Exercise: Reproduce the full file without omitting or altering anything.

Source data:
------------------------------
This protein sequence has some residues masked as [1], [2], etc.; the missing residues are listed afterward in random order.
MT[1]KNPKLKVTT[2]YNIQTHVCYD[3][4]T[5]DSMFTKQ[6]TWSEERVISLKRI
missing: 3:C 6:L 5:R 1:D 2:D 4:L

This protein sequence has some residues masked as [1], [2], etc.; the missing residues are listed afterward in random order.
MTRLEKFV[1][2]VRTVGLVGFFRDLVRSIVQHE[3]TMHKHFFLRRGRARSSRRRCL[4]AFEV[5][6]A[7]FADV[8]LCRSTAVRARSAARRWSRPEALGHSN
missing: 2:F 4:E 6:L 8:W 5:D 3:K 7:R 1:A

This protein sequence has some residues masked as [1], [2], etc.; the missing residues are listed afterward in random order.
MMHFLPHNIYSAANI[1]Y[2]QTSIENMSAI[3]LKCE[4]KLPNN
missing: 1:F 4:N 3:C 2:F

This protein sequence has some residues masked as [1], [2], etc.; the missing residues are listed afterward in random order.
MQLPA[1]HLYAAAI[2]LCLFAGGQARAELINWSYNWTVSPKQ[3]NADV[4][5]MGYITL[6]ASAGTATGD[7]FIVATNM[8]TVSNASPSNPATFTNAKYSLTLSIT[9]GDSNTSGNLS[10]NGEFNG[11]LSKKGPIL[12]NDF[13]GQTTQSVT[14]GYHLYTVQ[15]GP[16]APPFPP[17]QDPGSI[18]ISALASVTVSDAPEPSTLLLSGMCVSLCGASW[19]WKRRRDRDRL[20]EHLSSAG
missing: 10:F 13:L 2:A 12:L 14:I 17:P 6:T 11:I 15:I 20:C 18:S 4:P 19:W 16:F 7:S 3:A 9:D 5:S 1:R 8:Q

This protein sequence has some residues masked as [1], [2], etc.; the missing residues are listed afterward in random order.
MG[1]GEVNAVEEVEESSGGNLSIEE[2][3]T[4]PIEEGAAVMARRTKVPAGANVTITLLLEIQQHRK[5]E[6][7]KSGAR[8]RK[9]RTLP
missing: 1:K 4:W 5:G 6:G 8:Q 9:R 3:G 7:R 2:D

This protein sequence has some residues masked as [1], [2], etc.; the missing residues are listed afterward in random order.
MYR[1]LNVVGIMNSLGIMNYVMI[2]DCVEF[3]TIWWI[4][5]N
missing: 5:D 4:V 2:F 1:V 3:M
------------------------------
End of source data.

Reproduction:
This protein sequence has some residues masked as [1], [2], etc.; the missing residues are listed afterward in random order.
MT[1]KNPKLKVTT[2]YNIQTHVCYD[3][4]T[5]DSMFTKQ[6]TWSEERVISLKRI
missing: 3:C 6:L 5:R 1:D 2:D 4:L

This protein sequence has some residues masked as [1], [2], etc.; the missing residues are listed afterward in random order.
MTRLEKFV[1][2]VRTVGLVGFFRDLVRSIVQHE[3]TMHKHFFLRRGRARSSRRRCL[4]AFEV[5][6]A[7]FADV[8]LCRSTAVRARSAARRWSRPEALGHSN
missing: 2:F 4:E 6:L 8:W 5:D 3:K 7:R 1:A

This protein sequence has some residues masked as [1], [2], etc.; the missing residues are listed afterward in random order.
MMHFLPHNIYSAANI[1]Y[2]QTSIENMSAI[3]LKCE[4]KLPNN
missing: 1:F 4:N 3:C 2:F

This protein sequence has some residues masked as [1], [2], etc.; the missing residues are listed afterward in random order.
MQLPA[1]HLYAAAI[2]LCLFAGGQARAELINWSYNWTVSPKQ[3]NADV[4][5]MGYITL[6]ASAGTATGD[7]FIVATNM[8]TVSNASPSNPATFTNAKYSLTLSIT[9]GDSNTSGNLS[10]NGEFNG[11]LSKKGPIL[12]NDF[13]GQTTQSVT[14]GYHLYTVQ[15]GP[16]APPFPP[17]QDPGSI[18]ISALASVTVSDAPEPSTLLLSGMCVSLCGASW[19]WKRRRDRDRL[20]EHLSSAG
missing: 10:F 13:L 2:A 12:L 14:I 17:P 6:T 11:I 15:I 20:C 18:S 4:P 19:W 16:F 7:S 3:A 9:D 5:S 1:R 8:Q

This protein sequence has some residues masked as [1], [2], etc.; the missing residues are listed afterward in random order.
MG[1]GEVNAVEEVEESSGGNLSIEE[2][3]T[4]PIEEGAAVMARRTKVPAGANVTITLLLEIQQHRK[5]E[6][7]KSGAR[8]RK[9]RTLP
missing: 1:K 4:W 5:G 6:G 8:Q 9:R 3:G 7:R 2:D

This protein sequence has some residues masked as [1], [2], etc.; the missing residues are listed afterward in random order.
MYR[1]LNVVGIMNSLGIMNYVMI[2]DCVEF[3]TIWWI[4][5]N
missing: 5:D 4:V 2:F 1:V 3:M